SeedStarter seedStarter,
final
BindingResult bindingResult,
final
ModelMap model) {




if
(bindingResult.hasErrors()) {








return

"seedstartermng"
;




}




this
.seedStarterService.add(seedStarter);




model.clear();




return

"redirect:/seedstartermng"
;
}
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5
L
ISTING
S
EED
S
TARTER
D
ATA
The first thing that our
/WEB-INF/templates/seedstartermng.html
page will show is a listing

with the seed starters currently stored. For this we will need some externalized messages and

also some expression evaluation on model attributes. Like this:
<
div
class=
"seedstarterlist"
th:unless=
"${#lists.isEmpty(allSeedStarters)}"
>



<
h2
th:text=
"#{title.list}"
>List of Seed Starters</
h2
>



<
table
>




<
thead
>






<
tr
>








<
th
th:text=
"#{seedstarter.datePlanted}"
>Date Planted</
th
>








<
th
th:text=
"#{seedstarter.covered}"
>Covered</
th
>








<
th
th:text=
"#{seedstarter.type}"
>Type</
th
>








<
th
th:text=
"#{seedstarter.features}"
>Features</
th
>








<
th
th:text=
"#{seedstarter.rows}"
>Rows</
th
>






</
tr
>




</
thead
>




<
tbody
>






<
tr
th:each=
"sb : ${allSeedStarters}"
>








<
td
th:text=
"${#dates.format(sb.datePlanted, #messages.msg('date.format'))}"
>13/01/2011</
td
>








<
td
th:text=
"${sb.covered}? #{bool.true} : #{bool.false}"
>yes</
td
>








<
td
th:text=
"#{${'seedstarter.type.' + sb.type}}"
>Wireframe</
td
>








<
td
th:text=
"${#strings.arrayJoin(



























#messages.arrayMsg(#strings.arrayPrepend(sb.features,'seedstarter.feature.')),



























', ')}"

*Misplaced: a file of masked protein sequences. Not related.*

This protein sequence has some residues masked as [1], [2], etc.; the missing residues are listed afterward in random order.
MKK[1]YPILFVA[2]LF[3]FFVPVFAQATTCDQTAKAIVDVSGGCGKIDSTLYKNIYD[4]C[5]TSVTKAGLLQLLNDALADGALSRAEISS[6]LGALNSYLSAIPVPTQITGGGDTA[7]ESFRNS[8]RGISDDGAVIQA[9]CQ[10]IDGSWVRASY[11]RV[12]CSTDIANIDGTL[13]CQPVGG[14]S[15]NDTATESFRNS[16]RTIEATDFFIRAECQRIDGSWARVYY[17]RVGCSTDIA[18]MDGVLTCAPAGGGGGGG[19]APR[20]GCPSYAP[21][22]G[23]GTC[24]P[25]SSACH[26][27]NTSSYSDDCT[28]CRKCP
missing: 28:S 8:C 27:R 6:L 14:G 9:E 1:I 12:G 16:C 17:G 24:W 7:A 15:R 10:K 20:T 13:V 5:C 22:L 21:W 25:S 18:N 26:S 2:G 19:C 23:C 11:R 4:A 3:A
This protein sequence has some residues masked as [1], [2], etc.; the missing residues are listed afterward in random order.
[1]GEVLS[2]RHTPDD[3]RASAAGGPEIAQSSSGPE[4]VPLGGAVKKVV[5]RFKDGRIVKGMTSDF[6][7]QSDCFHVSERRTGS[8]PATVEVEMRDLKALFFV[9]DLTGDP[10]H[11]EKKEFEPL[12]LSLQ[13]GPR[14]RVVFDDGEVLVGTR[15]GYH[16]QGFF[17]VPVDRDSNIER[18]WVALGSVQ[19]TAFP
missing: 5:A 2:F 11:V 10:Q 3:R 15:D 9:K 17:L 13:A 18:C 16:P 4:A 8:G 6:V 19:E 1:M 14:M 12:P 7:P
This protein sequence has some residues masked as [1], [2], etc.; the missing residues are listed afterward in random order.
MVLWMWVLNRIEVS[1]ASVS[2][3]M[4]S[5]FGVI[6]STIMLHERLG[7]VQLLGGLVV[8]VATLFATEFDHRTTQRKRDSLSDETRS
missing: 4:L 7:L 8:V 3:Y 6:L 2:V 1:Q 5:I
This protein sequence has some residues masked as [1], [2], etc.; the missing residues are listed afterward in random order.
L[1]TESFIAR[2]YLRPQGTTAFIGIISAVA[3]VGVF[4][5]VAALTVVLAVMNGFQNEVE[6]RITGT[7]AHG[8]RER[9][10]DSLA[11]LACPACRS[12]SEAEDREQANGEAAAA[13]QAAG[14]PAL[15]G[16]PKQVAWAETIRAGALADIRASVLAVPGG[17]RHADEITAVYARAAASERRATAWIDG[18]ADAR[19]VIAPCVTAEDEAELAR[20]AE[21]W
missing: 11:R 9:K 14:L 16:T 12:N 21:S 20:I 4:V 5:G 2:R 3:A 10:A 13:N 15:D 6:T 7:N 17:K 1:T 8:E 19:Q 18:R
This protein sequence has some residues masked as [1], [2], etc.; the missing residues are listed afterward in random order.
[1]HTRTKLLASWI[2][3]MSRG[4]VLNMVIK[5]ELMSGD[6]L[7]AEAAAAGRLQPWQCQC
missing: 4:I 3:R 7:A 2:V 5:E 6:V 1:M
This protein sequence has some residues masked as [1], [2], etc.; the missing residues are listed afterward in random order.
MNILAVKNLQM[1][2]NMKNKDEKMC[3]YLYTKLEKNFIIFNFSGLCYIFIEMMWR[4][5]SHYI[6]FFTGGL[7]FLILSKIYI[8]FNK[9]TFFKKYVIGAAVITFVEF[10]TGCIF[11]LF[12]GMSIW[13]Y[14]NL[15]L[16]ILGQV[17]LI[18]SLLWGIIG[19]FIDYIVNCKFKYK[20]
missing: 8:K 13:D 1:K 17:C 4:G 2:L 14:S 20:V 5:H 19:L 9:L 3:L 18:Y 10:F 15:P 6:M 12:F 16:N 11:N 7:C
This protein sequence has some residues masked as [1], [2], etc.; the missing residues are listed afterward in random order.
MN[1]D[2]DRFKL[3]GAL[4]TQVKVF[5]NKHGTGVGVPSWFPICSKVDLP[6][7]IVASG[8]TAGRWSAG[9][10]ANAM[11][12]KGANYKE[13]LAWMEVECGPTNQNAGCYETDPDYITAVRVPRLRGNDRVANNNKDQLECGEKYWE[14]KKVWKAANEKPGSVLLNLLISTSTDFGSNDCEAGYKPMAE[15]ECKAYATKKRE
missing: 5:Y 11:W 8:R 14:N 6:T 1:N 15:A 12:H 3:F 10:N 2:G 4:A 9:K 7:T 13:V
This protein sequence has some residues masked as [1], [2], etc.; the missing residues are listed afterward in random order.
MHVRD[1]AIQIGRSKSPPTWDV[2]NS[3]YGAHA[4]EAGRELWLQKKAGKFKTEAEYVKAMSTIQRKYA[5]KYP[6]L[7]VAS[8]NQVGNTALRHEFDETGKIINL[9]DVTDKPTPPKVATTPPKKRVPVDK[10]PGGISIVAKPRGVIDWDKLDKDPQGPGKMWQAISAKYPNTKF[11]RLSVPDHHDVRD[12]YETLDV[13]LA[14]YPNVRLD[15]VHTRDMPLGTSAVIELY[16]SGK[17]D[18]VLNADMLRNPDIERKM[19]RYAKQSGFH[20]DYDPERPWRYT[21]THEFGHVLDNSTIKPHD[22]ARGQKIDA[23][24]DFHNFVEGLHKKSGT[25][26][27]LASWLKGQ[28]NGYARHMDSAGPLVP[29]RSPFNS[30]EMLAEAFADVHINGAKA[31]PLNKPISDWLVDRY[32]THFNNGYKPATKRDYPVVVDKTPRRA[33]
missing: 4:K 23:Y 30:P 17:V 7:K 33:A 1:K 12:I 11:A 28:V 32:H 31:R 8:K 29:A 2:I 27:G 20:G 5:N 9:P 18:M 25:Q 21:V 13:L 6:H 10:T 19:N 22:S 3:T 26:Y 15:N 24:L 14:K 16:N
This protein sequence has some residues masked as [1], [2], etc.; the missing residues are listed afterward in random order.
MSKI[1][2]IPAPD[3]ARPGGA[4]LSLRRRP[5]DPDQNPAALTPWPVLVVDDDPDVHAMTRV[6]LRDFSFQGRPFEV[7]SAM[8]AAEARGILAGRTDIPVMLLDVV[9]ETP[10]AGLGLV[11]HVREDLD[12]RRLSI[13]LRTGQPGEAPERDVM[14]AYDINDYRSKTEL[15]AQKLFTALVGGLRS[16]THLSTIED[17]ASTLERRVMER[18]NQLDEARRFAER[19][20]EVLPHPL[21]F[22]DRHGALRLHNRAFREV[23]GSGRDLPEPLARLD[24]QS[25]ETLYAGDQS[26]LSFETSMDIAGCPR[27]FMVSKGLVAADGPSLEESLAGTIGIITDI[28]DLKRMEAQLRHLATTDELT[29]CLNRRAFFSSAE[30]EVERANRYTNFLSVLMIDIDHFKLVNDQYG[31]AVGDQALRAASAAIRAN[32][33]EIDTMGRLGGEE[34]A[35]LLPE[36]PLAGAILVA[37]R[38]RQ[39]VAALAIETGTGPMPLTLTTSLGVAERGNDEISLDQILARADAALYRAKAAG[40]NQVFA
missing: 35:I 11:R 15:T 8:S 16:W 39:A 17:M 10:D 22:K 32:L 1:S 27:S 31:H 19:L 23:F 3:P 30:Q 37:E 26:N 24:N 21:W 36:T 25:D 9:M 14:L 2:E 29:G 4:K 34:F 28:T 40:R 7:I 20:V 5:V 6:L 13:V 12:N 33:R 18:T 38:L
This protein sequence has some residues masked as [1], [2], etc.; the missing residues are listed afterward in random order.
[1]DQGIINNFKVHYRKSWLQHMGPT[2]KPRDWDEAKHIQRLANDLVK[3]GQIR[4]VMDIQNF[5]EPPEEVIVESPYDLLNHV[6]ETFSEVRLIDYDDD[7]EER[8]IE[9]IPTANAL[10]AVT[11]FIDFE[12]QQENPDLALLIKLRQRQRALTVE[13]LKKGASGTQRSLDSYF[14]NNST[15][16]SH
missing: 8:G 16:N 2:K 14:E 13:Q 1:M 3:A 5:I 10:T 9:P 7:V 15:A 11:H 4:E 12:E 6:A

>Electric Heating, Turf</
td
>








<
td
>










<
table
>












<
tbody
>














<
tr
th:each=
"row,rowStat : ${sb.rows}"
>
















<
td
th:text=
"${rowStat.count}"
>1</
td
>
















<
td
th:text=
"${row.variety.name}"
>Thymus Thymi</
td
>
















<
td
th:text=
"${row.seedsPerCell}"
>12</
td
>














</
tr
>












</
tbody
>










</
table
>








</
td
>






</
tr
>




</
tbody
>


</
table
>

</
div
>
Lots to see here. Let's have a look at each fragment separately.
First of all, this section will only be shown if there are any seed starters. We achieve that with a

th:unless
attribute and the
#lists.isEmpty(...)
function.
<
div
class=
"seedstarterlist"
th:unless=
"${#lists.isEmpty(allSeedStarters)}"
>
Note that all utility objects like
#lists
are available in Spring EL expressions just as they were

in OGNL expressions in the Standard Dialect.
The next thing to see is a lot of internationalized (externalized) texts, like:


<
h2
th:text=
"#{title.list}"
>List of Seed Starters</
h2
>


<
table
>




<
thead
>






<
tr
>








<
th
th:text=
"#{seedstarter.datePlanted}"
>Date Planted</
th
>








<
th
th:text=
"#{seedstarter.covered}"
>Covered</
th
>
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<
th
th:text=
"#{seedstarter.type}"
>Type</
th
>








<
th
th:text=
"#{seedstarter.features}"
>Features</
th
>








<
th
th:text=
"#{seedstarter.rows}"
>Rows</
th
>









This being a Spring MVC application, we already defined a
MessageSource
bean in our spring

XML configuration (
MessageSource
objects are the standard way of managing externalized

texts in Spring MVC):


<
bean
id=
"messageSource"
class=
"org.springframework.context.support.ResourceBundleMessageSource"